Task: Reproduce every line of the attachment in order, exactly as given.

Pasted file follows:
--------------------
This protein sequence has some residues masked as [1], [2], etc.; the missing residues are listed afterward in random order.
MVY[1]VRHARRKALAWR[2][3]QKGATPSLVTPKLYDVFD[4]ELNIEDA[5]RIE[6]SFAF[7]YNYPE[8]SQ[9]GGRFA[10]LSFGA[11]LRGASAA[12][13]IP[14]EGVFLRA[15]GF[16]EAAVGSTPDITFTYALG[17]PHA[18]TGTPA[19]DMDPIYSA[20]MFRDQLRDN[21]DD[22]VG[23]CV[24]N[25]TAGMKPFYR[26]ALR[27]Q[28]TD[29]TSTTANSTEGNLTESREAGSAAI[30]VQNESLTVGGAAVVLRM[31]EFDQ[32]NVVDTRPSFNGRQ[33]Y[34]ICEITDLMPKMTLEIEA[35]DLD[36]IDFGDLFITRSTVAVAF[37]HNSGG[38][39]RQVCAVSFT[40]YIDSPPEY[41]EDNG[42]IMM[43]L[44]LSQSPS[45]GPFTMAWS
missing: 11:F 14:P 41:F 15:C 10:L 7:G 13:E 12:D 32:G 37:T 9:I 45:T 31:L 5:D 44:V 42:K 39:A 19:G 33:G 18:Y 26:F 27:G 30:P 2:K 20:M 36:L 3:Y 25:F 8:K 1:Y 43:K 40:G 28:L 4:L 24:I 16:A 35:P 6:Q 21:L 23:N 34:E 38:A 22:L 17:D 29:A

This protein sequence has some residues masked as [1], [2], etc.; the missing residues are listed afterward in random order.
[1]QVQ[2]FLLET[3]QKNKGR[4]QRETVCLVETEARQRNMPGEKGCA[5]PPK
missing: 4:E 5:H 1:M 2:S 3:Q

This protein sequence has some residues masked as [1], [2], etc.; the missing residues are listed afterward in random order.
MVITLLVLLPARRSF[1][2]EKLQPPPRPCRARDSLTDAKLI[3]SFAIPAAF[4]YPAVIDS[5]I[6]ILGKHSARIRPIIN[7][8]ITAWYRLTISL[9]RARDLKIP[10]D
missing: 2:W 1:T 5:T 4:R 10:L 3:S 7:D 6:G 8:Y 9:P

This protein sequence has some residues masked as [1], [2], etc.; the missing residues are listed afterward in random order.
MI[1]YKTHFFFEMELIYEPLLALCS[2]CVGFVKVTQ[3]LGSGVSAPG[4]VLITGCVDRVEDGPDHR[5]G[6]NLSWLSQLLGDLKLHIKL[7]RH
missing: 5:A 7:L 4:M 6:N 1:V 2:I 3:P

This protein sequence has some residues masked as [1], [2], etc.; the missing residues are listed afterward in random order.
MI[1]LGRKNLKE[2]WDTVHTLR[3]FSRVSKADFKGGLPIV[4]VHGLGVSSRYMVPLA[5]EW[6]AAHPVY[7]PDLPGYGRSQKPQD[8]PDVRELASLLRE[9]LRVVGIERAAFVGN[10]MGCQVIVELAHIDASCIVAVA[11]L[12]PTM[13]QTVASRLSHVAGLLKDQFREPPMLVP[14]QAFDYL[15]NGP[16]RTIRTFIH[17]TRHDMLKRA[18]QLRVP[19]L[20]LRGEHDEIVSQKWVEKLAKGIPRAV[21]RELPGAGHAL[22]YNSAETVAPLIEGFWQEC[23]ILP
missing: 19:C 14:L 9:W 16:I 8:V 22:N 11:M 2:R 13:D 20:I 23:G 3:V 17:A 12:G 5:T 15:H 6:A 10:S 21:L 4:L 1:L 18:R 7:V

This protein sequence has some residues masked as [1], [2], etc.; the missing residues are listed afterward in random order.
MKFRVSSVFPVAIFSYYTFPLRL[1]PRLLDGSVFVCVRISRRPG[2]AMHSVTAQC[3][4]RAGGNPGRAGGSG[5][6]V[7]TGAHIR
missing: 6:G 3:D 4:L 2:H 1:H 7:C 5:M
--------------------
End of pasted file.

This protein sequence has some residues masked as [1], [2], etc.; the missing residues are listed afterward in random order.
MVY[1]VRHARRKALAWR[2][3]QKGATPSLVTPKLYDVFD[4]ELNIEDA[5]RIE[6]SFAF[7]YNYPE[8]SQ[9]GGRFA[10]LSFGA[11]LRGASAA[12][13]IP[14]EGVFLRA[15]GF[16]EAAVGSTPDITFTYALG[17]PHA[18]TGTPA[19]DMDPIYSA[20]MFRDQLRDN[21]DD[22]VG[23]CV[24]N[25]TAGMKPFYR[26]ALR[27]Q[28]TD[29]TSTTANSTEGNLTESREAGSAAI[30]VQNESLTVGGAAVVLRM[31]EFDQ[32]NVVDTRPSFNGRQ[33]Y[34]ICEITDLMPKMTLEIEA[35]DLD[36]IDFGDLFITRSTVAVAF[37]HNSGG[38][39]RQVCAVSFT[40]YIDSPPEY[41]EDNG[42]IMM[43]L[44]LSQSPS[45]GPFTMAWS
missing: 11:F 14:P 41:F 15:C 10:L 7:G 13:E 12:D 32:G 37:T 9:I 45:T 31:L 5:D 44:V 42:K 39:A 19:G 33:G 18:Y 26:F 27:G 30:P 2:K 20:M 36:L 3:Y 25:F 8:K 1:Y 43:K 40:G 28:L 4:L 24:I 16:A 35:P 6:Q 21:L 23:N 34:E 38:A 22:L 17:D 29:A

This protein sequence has some residues masked as [1], [2], etc.; the missing residues are listed afterward in random order.
[1]QVQ[2]FLLET[3]QKNKGR[4]QRETVCLVETEARQRNMPGEKGCA[5]PPK
missing: 4:E 5:H 1:M 2:S 3:Q

This protein sequence has some residues masked as [1], [2], etc.; the missing residues are listed afterward in random order.
MVITLLVLLPARRSF[1][2]EKLQPPPRPCRARDSLTDAKLI[3]SFAIPAAF[4]YPAVIDS[5]I[6]ILGKHSARIRPIIN[7][8]ITAWYRLTISL[9]RARDLKIP[10]D
missing: 2:W 1:T 5:T 4:R 10:L 3:S 7:D 6:G 8:Y 9:P

This protein sequence has some residues masked as [1], [2], etc.; the missing residues are listed afterward in random order.
MI[1]YKTHFFFEMELIYEPLLALCS[2]CVGFVKVTQ[3]LGSGVSAPG[4]VLITGCVDRVEDGPDHR[5]G[6]NLSWLSQLLGDLKLHIKL[7]RH
missing: 5:A 7:L 4:M 6:N 1:V 2:I 3:P

This protein sequence has some residues masked as [1], [2], etc.; the missing residues are listed afterward in random order.
MI[1]LGRKNLKE[2]WDTVHTLR[3]FSRVSKADFKGGLPIV[4]VHGLGVSSRYMVPLA[5]EW[6]AAHPVY[7]PDLPGYGRSQKPQD[8]PDVRELASLLRE[9]LRVVGIERAAFVGN[10]MGCQVIVELAHIDASCIVAVA[11]L[12]PTM[13]QTVASRLSHVAGLLKDQFREPPMLVP[14]QAFDYL[15]NGP[16]RTIRTFIH[17]TRHDMLKRA[18]QLRVP[19]L[20]LRGEHDEIVSQKWVEKLAKGIPRAV[21]RELPGAGHAL[22]YNSAETVAPLIEGFWQEC[23]ILP
missing: 19:C 14:L 9:W 16:I 8:V 22:N 11:M 2:R 13:D 20:I 23:G 3:V 17:A 12:G 5:T 15:H 6:A 10:S 21:L 4:L 1:L 18:R 7:V

This protein sequence has some residues masked as [1], [2], etc.; the missing residues are listed afterward in random order.
MKFRVSSVFPVAIFSYYTFPLRL[1]PRLLDGSVFVCVRISRRPG[2]AMHSVTAQC[3][4]RAGGNPGRAGGSG[5][6]V[7]TGAHIR
missing: 6:G 3:D 4:L 2:H 1:H 7:C 5:M